Leave it to DJ Premier to treat a well-circulated sample like an MCU easter egg. You won’t hear the iconic horn line or hook on Gang Starr’s “Mostly Tha Voice.” But if you’re attentive, that quarter-second sliver of the opening riff to “Bam Bam” will only become more apparent in repeat rotations. Though it’s not a wholesale lift or even readily identifiable if you’re not deliberately seeking it out, Preemo’s sly hits, tucked into an ice-cold collage already densely-stacked with varying components (from a psyche rock break to a repurposed bebop bass line), is precisely what makes the Gang Starr producer one of the best to ever touch a sampler. Blink and you’ll miss the subtle brilliance.

6. Shadz of Lingo - "Different Stylez" (1993)

If this list factored in more than the song’s use, there’s a solid chance Shadz of Lingo wouldn’t be much of a consideration here. But Diamond D’s service of the Sister Nancy classic, which was steadily becoming a ubiquitous source by the time the Richmond rap group was readying their first and only album’s release in 1993, has earned its place in the “Bam Bam” sample pantheon. In the capable hands of the D.I.T.C. producer, Nancy’s vocal treatment is a weightless sprite, grazing unruly saxophones and an essential Willie Hutch break, providing limitless clearance for the group’s steel-toed bars and percussive patois.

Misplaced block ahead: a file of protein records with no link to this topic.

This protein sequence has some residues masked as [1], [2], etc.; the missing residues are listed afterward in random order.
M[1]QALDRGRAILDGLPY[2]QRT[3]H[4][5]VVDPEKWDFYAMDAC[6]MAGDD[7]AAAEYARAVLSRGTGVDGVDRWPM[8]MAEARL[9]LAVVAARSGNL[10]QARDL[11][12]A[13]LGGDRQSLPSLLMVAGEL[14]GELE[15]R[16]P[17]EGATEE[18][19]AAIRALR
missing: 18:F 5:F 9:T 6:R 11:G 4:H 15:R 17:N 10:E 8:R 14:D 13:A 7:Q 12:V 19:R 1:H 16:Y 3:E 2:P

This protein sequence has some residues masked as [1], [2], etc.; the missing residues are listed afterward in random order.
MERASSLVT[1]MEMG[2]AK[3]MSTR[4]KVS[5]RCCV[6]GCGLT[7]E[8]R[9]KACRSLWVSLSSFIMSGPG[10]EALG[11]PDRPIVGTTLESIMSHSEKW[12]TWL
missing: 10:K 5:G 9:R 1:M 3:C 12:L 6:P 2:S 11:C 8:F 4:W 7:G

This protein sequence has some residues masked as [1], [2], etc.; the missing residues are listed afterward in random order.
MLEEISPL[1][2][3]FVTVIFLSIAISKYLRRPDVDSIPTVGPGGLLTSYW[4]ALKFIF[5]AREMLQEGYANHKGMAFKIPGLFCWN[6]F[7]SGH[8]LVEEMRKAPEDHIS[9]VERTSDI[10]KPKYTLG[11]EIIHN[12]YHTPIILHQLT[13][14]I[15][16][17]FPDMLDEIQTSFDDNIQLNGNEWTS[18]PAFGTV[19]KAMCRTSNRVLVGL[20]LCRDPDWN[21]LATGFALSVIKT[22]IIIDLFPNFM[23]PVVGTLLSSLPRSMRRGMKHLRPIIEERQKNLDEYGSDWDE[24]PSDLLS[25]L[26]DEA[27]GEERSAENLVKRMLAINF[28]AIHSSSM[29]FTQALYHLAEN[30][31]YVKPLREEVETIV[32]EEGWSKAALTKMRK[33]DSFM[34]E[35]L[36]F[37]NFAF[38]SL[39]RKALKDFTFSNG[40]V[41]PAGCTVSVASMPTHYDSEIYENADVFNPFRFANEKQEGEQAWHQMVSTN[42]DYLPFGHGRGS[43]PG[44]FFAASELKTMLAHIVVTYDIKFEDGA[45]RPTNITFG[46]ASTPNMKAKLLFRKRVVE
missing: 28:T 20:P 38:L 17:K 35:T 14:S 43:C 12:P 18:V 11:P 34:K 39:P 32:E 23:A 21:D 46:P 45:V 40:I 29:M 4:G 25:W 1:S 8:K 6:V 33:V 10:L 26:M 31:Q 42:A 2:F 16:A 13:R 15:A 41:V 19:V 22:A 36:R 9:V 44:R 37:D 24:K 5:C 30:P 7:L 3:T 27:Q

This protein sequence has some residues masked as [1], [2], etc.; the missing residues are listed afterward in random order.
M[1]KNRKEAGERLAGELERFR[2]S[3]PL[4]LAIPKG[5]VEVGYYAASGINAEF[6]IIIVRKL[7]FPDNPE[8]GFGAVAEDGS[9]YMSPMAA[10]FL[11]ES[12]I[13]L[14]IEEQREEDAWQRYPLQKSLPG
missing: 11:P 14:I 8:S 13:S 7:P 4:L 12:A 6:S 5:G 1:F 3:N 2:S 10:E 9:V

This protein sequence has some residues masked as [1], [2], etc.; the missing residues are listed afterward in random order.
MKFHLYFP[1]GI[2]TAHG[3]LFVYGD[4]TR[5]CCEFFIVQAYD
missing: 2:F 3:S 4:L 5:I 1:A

5. Kanye West - "Famous" (2016)

At the time of its release(s), The Life of Pablo was about as chaotic of an album campaign as we’d seen from the artist formerly known as Kanye West. Then you hit play, and it’s almost immediately clear the controversy-chasing Chicago rapper was in his most flagrant form to date (again, a transitive phase, which would only be eclipsed with each subsequent album). In retrospect, “Famous” is probably not as early of an indicator as we’d like to admit of just how much more volatile West could get. But after all of the divine posturing and down-punching on a certain pop darling, the messiness dissolves into something close to transcendent, as Nancy’s pitched-up hook collides with frigid drums, baroque organs, and Swizz Beatz’s punctuating whoops and hollers.

4. Run-DMC feat. Pete Rock & CL Smooth - "Down With The King (Ruffness Remix)" (1993)